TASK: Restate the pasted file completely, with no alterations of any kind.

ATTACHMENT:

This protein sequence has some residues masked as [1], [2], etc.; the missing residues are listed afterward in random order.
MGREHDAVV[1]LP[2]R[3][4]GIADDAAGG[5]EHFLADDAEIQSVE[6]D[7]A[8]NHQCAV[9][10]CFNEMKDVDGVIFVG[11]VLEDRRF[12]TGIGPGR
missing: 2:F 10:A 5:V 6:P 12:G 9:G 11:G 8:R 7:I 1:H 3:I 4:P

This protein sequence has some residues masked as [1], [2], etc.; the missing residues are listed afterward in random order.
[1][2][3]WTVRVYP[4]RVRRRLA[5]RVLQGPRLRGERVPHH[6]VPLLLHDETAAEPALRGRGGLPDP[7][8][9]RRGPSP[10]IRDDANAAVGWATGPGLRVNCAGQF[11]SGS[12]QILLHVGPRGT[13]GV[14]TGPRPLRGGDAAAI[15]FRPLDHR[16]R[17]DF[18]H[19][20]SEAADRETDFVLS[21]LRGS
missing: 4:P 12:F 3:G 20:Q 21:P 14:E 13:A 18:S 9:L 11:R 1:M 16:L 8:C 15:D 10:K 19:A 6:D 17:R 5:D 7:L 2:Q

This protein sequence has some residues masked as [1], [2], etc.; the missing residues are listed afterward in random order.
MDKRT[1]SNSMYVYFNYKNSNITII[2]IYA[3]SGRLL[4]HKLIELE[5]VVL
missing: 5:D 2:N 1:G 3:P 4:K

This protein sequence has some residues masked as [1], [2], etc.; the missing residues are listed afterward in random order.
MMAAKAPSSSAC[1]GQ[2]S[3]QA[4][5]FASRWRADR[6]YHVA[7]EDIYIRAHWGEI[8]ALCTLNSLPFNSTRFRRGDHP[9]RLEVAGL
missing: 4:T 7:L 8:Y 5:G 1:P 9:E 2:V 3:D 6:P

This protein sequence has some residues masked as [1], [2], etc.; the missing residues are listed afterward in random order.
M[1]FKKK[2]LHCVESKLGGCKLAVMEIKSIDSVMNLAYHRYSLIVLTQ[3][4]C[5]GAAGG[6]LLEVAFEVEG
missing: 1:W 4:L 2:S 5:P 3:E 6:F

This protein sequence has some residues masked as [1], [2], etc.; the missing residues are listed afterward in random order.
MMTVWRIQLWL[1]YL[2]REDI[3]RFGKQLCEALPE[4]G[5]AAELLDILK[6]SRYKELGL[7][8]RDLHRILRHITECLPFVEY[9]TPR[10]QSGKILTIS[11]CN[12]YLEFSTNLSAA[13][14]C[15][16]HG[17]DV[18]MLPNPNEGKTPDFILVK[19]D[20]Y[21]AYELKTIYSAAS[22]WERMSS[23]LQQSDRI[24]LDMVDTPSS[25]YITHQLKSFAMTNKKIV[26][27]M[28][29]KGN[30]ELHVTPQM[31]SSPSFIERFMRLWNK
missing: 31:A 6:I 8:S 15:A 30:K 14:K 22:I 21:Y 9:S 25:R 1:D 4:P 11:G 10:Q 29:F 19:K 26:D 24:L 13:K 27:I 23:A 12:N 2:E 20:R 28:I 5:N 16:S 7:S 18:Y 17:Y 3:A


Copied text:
This protein sequence has some residues masked as [1], [2], etc.; the missing residues are listed afterward in random order.
MGREHDAVV[1]LP[2]R[3][4]GIADDAAGG[5]EHFLADDAEIQSVE[6]D[7]A[8]NHQCAV[9][10]CFNEMKDVDGVIFVG[11]VLEDRRF[12]TGIGPGR
missing: 2:F 10:A 5:V 6:P 12:G 9:G 11:G 8:R 7:I 1:H 3:I 4:P

This protein sequence has some residues masked as [1], [2], etc.; the missing residues are listed afterward in random order.
[1][2][3]WTVRVYP[4]RVRRRLA[5]RVLQGPRLRGERVPHH[6]VPLLLHDETAAEPALRGRGGLPDP[7][8][9]RRGPSP[10]IRDDANAAVGWATGPGLRVNCAGQF[11]SGS[12]QILLHVGPRGT[13]GV[14]TGPRPLRGGDAAAI[15]FRPLDHR[16]R[17]DF[18]H[19][20]SEAADRETDFVLS[21]LRGS
missing: 4:P 12:F 3:G 20:Q 21:P 14:E 13:A 18:S 9:L 11:R 1:M 16:L 8:C 15:D 10:K 19:A 6:D 17:R 5:D 7:L 2:Q

This protein sequence has some residues masked as [1], [2], etc.; the missing residues are listed afterward in random order.
MDKRT[1]SNSMYVYFNYKNSNITII[2]IYA[3]SGRLL[4]HKLIELE[5]VVL
missing: 5:D 2:N 1:G 3:P 4:K

This protein sequence has some residues masked as [1], [2], etc.; the missing residues are listed afterward in random order.
MMAAKAPSSSAC[1]GQ[2]S[3]QA[4][5]FASRWRADR[6]YHVA[7]EDIYIRAHWGEI[8]ALCTLNSLPFNSTRFRRGDHP[9]RLEVAGL
missing: 4:T 7:L 8:Y 5:G 1:P 9:E 2:V 3:D 6:P

This protein sequence has some residues masked as [1], [2], etc.; the missing residues are listed afterward in random order.
M[1]FKKK[2]LHCVESKLGGCKLAVMEIKSIDSVMNLAYHRYSLIVLTQ[3][4]C[5]GAAGG[6]LLEVAFEVEG
missing: 1:W 4:L 2:S 5:P 3:E 6:F

This protein sequence has some residues masked as [1], [2], etc.; the missing residues are listed afterward in random order.
MMTVWRIQLWL[1]YL[2]REDI[3]RFGKQLCEALPE[4]G[5]AAELLDILK[6]SRYKELGL[7][8]RDLHRILRHITECLPFVEY[9]TPR[10]QSGKILTIS[11]CN[12]YLEFSTNLSAA[13][14]C[15][16]HG[17]DV[18]MLPNPNEGKTPDFILVK[19]D[20]Y[21]AYELKTIYSAAS[22]WERMSS[23]LQQSDRI[24]LDMVDTPSS[25]YITHQLKSFAMTNKKIV[26][27]M[28][29]KGN[30]ELHVTPQM[31]SSPSFIERFMRLWNK
missing: 31:A 6:I 8:S 15:A 30:K 14:K 22:I 21:Y 9:S 25:R 1:D 4:P 11:G 10:Q 29:F 19:K 26:D 24:L 13:K 27:I 23:A 12:N 2:E 20:R 28:I 5:N 16:S 7:S 18:Y 17:Y 3:A